By interpreting the audio input, the SR application 210 generates a semantic tree instance representing all possible valid interpretations of the audio input, which is represented as one or more semantic objects 244, in step 308. In step 310, the SR application 210 passes the semantic object(s) 244 to the application object 222′ via the Teller interface 240. The Teller interface does not perform any substantive processing of the semantic object(s) 244. Rather, a semantic tree evaluator 250 receives the semantic tree instance and a context dictated by the application script, in step 312. Evaluator 250 may be provided with the context by the application script 222′ prior to receipt of the semantic tree instance, embodied in semantic object 244. The semantic tree instance may be directly received from the SR application 210 or it may be passed through the application script 222′, depending on the embodiment.
In the preferred form, the semantic tree evaluator 250, in step 314, determines a category to be applied at each node of the semantic tree instance. Since the semantic tree instance is received from the SR application 210 as context free and representing all valid interpretations of the audio input, application of the context and a corresponding category at each node is necessary to achieve a single, correct linguistic result. This result serves as a response to a pending prompt by the application script 222′. Accordingly, also in step 314, the linguistic result is passed to application script 222′. Application script 222′ determines its next action, e.g., send another prompt, as a function of the linguistic result.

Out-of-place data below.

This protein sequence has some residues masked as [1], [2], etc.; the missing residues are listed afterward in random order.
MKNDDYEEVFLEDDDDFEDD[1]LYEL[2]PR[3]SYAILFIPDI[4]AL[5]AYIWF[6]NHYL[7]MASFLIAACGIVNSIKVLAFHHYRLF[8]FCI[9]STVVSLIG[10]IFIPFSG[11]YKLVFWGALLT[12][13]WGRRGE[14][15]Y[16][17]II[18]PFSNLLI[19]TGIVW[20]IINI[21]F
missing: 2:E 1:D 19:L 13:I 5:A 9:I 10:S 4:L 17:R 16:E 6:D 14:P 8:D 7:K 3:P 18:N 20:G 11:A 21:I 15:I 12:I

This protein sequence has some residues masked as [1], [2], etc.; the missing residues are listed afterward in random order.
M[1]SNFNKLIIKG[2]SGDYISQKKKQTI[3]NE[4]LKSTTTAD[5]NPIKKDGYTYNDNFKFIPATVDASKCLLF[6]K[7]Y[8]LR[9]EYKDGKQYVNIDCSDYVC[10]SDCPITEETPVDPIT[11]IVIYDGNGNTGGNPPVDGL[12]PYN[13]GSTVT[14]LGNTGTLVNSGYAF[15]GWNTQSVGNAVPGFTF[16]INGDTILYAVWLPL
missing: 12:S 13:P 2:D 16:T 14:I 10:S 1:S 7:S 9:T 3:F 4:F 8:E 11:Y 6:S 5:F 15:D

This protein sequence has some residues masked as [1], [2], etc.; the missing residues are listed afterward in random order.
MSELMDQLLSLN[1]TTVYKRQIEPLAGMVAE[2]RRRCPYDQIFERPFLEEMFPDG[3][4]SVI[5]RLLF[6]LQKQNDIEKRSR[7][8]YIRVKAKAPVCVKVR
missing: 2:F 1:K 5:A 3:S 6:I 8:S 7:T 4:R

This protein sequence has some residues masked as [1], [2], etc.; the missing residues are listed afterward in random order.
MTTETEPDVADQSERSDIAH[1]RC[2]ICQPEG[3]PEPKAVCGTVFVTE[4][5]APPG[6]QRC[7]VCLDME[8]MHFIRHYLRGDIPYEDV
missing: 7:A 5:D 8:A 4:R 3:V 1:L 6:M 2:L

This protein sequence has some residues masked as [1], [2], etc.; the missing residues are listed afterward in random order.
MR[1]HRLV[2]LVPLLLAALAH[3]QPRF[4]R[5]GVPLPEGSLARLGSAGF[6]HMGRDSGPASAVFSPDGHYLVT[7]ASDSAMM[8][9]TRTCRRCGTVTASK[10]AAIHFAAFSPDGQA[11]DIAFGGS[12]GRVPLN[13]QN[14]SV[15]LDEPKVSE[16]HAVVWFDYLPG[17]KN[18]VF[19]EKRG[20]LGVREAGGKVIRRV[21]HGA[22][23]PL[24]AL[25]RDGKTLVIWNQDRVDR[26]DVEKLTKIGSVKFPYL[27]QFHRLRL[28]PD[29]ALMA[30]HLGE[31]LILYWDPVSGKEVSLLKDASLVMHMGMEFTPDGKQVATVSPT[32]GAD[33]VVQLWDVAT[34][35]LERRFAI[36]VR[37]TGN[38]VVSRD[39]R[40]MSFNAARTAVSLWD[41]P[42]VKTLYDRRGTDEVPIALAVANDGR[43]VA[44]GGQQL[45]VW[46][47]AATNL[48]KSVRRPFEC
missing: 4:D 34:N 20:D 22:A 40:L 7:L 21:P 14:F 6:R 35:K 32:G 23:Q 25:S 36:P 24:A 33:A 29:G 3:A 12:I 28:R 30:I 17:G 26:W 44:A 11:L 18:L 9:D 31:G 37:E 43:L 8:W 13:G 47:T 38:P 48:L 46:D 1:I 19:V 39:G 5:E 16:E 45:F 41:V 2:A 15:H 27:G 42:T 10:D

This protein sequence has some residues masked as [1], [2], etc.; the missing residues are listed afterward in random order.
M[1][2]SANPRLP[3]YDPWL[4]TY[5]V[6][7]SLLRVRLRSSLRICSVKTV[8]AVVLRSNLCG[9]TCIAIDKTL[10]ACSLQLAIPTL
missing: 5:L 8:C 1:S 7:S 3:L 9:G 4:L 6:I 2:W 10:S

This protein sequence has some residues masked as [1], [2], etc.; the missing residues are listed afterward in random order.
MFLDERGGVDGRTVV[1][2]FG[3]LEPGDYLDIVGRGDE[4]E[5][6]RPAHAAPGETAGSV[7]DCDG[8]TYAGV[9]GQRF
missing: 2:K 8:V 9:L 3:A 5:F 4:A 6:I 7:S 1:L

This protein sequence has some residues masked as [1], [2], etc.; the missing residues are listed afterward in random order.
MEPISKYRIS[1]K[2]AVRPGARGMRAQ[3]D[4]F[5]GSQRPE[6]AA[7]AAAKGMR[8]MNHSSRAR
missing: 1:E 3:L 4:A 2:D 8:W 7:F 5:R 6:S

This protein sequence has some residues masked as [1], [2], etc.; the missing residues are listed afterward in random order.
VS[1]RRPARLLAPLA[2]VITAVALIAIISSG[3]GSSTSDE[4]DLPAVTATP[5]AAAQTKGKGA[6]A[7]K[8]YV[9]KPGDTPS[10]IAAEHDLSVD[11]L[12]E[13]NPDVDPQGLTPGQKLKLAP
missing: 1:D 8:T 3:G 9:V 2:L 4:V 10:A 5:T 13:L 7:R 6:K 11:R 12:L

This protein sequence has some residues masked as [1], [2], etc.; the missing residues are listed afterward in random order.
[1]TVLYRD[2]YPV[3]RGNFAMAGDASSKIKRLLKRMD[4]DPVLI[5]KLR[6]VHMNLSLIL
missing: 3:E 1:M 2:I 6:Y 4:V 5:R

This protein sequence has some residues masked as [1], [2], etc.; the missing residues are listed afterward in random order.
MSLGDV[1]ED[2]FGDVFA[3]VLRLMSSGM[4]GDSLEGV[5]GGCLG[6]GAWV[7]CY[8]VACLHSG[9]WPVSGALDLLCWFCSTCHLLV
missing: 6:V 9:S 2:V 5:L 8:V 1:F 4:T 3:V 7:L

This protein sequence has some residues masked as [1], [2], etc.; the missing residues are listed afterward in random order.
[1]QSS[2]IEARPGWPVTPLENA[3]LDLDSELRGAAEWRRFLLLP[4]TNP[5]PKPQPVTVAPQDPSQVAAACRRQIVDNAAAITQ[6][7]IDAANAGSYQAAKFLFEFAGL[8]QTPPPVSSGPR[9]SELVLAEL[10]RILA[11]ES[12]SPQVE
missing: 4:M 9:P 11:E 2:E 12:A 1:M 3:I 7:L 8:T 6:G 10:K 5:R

As the session is conducted, the application script 222′ need not access back-end servers for any reason. When the session is finished, for example, if a survey being administered by application script 222′ is complete, the application script 222′ may be deleted. The ActiveX objects remain resident at the SR system and may be reused by other application scripts downloaded to the SR system.
The invention may be embodied in other specific forms without departing from the spirit or central characteristics thereof. The present embodiments are therefore to be considered in all respects as illustrative and not restrictive, the scope of the invention being indicated by appending claims rather than by the foregoing description, and all changes that come within the meaning and range of equivalency of the claims are therefore intended to be embraced therein.
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|U.S. Classification||709/217, 704/270, 704/E15.047, 704/E15.046, 704/E15.004, 709/218, 704/E15.026|
|International Classification||G10L15/00, G06Q30/00, G10L15/14, G10L15/28, G06F15/16, G06F17/27, G10L15/18, G10L15/02|
|Cooperative Classification||G06F17/2785, G06Q30/02, G06F17/271, G10L15/28, G10L15/02, G06F17/2765, G10L15/14, G10L15/30, G10L15/1815, G10L15/1822, H04M3/4938|
|European Classification||G06Q30/02, H04M3/493W, G10L15/30, G06F17/27S, G06F17/27R, G10L15/28, G10L15/02, G10L15/18U, G06F17/27A2|
|Jun 21, 2002||AS||Assignment|
Owner name: ELIZA CORPORATION, MASSACHUSETTS
Free format text: ASSIGNMENT OF ASSIGNORS INTEREST;ASSIGNORS:KROEKER, JOHN;BOULANOV, OLEG;REEL/FRAME:013018/0700
Effective date: 20020522
|Jan 6, 2009||CC||Certificate of correction|
|Sep 14, 2011||FPAY||Fee payment|
Year of fee payment: 4
|Jun 14, 2012||AS||Assignment|
Owner name: SILICON VALLEY BANK, AS ADMINISTRATIVE AGENT, MASS
Free format text: SECURITY AGREEMENT;ASSIGNORS:ELIZA CORPORATION;ELIZA HOLDING CORP.;ELIZALIVE, INC.;REEL/FRAME:028374/0586
Effective date: 20120614